SK Telecom Demonstrates Advanced Quantum Cryptographic Technologies at Capitol Hill
SK Telecom Demonstrates Advanced Quantum Cryptographic Technologies at Capitol Hill
  • By Lee Kyung-ho (
  • 승인 2015.09.09 10:27
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On September 9, SK Telecom announced that it demonstrated advanced quantum cryptographic technologies.

The demonstration, co-hosted by Representatives Walter Jones, Joe Wilson, and Robert Aderholt, took place in the Gold Room of the Rayburn House Office Building, Washington D.C., and was attended by senior government officials from the Department of Defense, Department of Energy, National Institute of Standards and Technology, Joint Quantum Institute, and International Transportation Innovation Center.

SK Telecom has demonstrated two core quantum cryptographic technologies: Quantum Cryptography System and a small-sized, low-cost true random number generator (QRNG) based on quantum physics.

In the challenging environment of modern communications, governments around the world are actively promoting the development of strong cryptographic algorithms to protect their national security, and create a safe and secure communications environment. In particular, the United States’ Government has recently announced preliminary plans for transitioning to quantum algorithms. Against this backdrop, SK Telecom’s advanced quantum cryptography technologies are drawing attention from the U.S. government, industry and academia.

SK Telecom’s Quantum Cryptography System, developed since 2011, is the most secure encryption method that uses quantum physics instead of mathematics-based encryption algorithms being used today. That is, it securely distributes a secret key to legitimate parties. Here, a key is a table of random numbers shared by legitimate users in such a way that the information is known only to them, and secure means secure against any possible eavesdropping, which is the highest level of security. The system is expected to enhance security of critical network infrastructure.

SK Telecom’s QRNG, once developed, is expected to replace the software-based pseudo-random number generators being used in traditional encryption algorithms. This will be applied to diverse types of devices and applications to prevent hacking.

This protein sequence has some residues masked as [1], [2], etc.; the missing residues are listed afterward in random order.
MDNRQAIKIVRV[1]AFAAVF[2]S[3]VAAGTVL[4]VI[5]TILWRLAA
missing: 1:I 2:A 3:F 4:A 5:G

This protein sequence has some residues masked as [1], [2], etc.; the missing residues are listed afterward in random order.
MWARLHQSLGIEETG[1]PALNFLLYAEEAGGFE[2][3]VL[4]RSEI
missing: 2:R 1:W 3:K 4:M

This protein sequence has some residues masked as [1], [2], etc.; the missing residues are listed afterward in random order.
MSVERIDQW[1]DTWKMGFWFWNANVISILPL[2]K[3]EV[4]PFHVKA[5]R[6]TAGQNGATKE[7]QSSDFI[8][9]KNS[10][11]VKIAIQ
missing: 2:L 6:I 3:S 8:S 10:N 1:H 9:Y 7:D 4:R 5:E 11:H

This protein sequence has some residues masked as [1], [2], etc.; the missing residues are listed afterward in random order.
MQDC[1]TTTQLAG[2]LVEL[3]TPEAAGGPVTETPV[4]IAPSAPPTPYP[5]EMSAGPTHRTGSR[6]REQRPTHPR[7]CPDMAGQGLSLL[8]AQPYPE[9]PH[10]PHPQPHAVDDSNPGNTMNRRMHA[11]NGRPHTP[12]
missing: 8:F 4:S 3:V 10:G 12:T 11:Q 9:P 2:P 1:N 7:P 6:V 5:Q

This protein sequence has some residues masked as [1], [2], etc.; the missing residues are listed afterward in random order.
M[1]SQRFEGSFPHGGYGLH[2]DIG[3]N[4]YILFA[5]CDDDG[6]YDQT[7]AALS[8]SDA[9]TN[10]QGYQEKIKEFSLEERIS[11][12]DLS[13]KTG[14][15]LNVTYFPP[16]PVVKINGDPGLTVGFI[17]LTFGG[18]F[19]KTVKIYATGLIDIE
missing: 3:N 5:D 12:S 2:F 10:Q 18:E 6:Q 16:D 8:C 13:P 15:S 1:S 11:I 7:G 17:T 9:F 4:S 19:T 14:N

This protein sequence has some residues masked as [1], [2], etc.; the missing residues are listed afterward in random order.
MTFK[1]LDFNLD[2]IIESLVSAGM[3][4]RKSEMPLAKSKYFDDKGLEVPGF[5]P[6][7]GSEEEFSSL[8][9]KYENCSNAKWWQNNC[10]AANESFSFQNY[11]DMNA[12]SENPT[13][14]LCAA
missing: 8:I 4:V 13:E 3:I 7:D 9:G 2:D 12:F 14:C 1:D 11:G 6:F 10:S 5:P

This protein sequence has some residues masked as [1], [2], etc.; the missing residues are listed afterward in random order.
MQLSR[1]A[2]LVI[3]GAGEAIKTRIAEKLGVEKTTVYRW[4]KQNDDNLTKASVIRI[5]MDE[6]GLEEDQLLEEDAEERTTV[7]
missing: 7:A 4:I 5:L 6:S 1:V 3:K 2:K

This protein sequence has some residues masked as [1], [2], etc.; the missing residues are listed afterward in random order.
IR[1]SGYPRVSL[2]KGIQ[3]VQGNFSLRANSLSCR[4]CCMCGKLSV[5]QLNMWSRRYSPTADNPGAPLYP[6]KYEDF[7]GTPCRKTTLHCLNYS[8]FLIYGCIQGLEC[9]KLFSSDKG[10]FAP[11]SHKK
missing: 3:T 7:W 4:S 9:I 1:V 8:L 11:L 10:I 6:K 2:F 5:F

"It is my honor to learn about SK Telecom's quantum cryptography technology. As technologies develop, cybersecurity is becoming more important than ever,” said Joe Wilson, a member of the U.S. House of representatives who currently also serves on the House Armed Services Committee. “Considering the close relationship between Korea and the United States, I hope we can collaborate in the area of advanced cybersecurity."

“SK Telecom, as the operator of Korea’s largest mobile network, has a competitive edge in the development of the most stable quantum cryptographic technologies as it can actually apply the technology to its commercial network to test and fine-tune its performance,” said Alex Jinsung Choi, CTO and Head of SK Telecom's Corporate R&D Center. “Quantum cryptographic technologies, once applied, will mark an epoch in the field of communications security, providing unprecedented level of protection for national backbone networks as well as diverse industries including finance and healthcare.”

Meanwhile, on the same day, SK Telecom signed a Memorandum of Understanding (MOU) with International Transportation Innovation Center (ITIC), one of the world’s leading facilities for secure networked transportation technology, to collaborate for the development of quantum cryptography technologies.

With the rise of the Internet of Things (IoT) in an increasingly connected world, cryptography technology is being highlighted as a possible solution to a whole new set of security challenges in the IoT era. Under the MOU, the two companies will jointly develop and pursue standardization of hacking-prevention technologies based on true random number generator to protect connected vehicles.

At present, most ICT systems, including the connected vehicle system, uses software-based pseudo random number generators for encryption, meaning that they can fall vulnerable to hackers who decrypt the sequence of digits. SK Telecom’s QRNG, once introduced, will eliminate such concerns for security as it generates true random numbers based on hardware.

To accelerate the development of a true random number generator, the company joined hands with the University of Geneva and ID Quantique (IDQ), a world-leading developer of quantum-safe crypto solutions.

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